Jin Chen Posts: 1
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Date: 11/14/12
A spiny one in Ailao mountain, Yunnan, China

Could you help me ID it?

 

 

 

 

 

 

 

 

 

 

 

 

 

 

 

it's eggs

Phasmid fodder

Phasmid fodder by Javier Mª Peña Quirce

 

Hello friends, first of all I want to excuse me for my bad english level. I hope you can understand what I want to explain, that is how to prepare artificial food for our phasmids.

IMPORTANT: In my opinion the best option is to give to the animal the fresh foodplants and I only developed this method  to feed animals that eat plants that I do not have available during the year , as happened for me with Archrioptera or Diapherodes species.

Method: I will use Diapherodes gigantea´s fodder as example. It has the next stages:

A-Dehydrate the plants: I take the plants I will use to make the fodder that depends on the phasmid specie.  For Diapherodes gigantea I use 50% Eucalyptus globulus and 50% Laurum nobilis. You take about 1 kg of every plant and first of all you crush them in water since you get a thin powder. After that the best option to put out all the water is first to squeeze well the mix and after that introduce the mix in the oven for about 4 hours with a low temperature (40 ºC) in order to destroy the less proteins you can. When the powder is well dehydrate you put it in a hermetic bottle. This bottle will be the pantry we will have to make the fodder for 8-10 times. If you have not got problems to get the food plant you will not need to dehydrate it, the problem comes when you have to take your car for a long time to get the plants so only in this case you use the first method to have a good pantry of the plant.

B- Rehydrate the plant: For Diapherodes gigantea´s fodder I take about 60 g of the powder plants and I put 0,8 l of water in order to boil it. You have to put some agar and the quantity of agar depends on the mark of agar that you use. I always use PANREAC or OMEGA and the bottle´s ticket say how much agar you need to prepare a litter of medium. I normally use about 20% more because we need to get some resistant fodder sheets of 2 mm of thickness. After add the agar the mix must boil 3 minutes and you put it out of the fire after that time. It is important to know that the agar will harden when the temperature arrives to 35-45ºC. When it arrives to 45 you must add some vitamins complex to recover the vitamins you lose when you boil the water. You can add some acetic acid or other substance to anticipate the appearance of mildews.

C- Form the sheets: Now you must be fast because the agar is going to harden soon. You will need a big and clean surface as a table where you will extend the mix. After 10 minutes you will have an elastic sheet of fodder. It must have 2 mm of thickness. Now you can cut it in pieces of the size you need (it depends on the plants and for Diapherodes gigantean I use 12 x 4 cm). You hang the pieces in different parts of the terrarium. “After that your animals can go to the table to eat”.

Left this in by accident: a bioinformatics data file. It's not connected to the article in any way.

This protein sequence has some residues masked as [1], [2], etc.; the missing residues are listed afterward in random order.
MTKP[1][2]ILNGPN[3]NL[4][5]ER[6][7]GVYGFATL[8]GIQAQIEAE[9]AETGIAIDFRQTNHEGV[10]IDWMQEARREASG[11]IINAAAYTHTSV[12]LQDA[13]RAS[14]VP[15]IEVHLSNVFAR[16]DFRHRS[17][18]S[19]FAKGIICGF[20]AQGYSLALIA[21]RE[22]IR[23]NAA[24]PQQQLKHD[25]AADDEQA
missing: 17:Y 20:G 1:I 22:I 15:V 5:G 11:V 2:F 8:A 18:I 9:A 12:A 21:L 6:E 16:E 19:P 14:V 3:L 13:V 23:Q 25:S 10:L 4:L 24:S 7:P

Results: I have used this method successfully for several species as Archrioptera fallax, Diapherodes gigantean, Haaniella grayii, Eurycnema goliath,.... I have not observed any problem. The fodder lasts approximately 6 days in the terrarium after which it is dehydrated and rusts so you need to change it.

I hope you find interesting this method that needs a little work but perhaps lets you produce rare or difficult species. I insist that it is better to use fresh plants providing that it is possible.

Regards Javier Mª Peña Quirce

 

Note on PSG 267

Hello,

the report from Daniel is interesting! I have seen a photo of the type material of Asceles glaber which is preserved at the Indian Museum. The specimens from Myanmar seem PSG 267, but the type-series contains also unrelated species.

I only point out that the year of publication of Günther's paper is 1938, not 1935.

Ciao,
Marco

Asceles sp. Ban Salok (PSG 267) is Asceles glaber

Hi Board

 

I made some research about the Genus Asceles and searched which species PSG 267 could actually be. I found Asceles glaber (Günther, 1938). There is not much information about this species, no drawings and just one type specimen which is very damaged. But the whole information I found totally matches PSG 267 and Oskar agreed with my identification. Therefore:

Asceles sp. Ban Salok, Thailand (PSG 267)

Asceles glaber (PSG 267)

 

Best regards

Daniel

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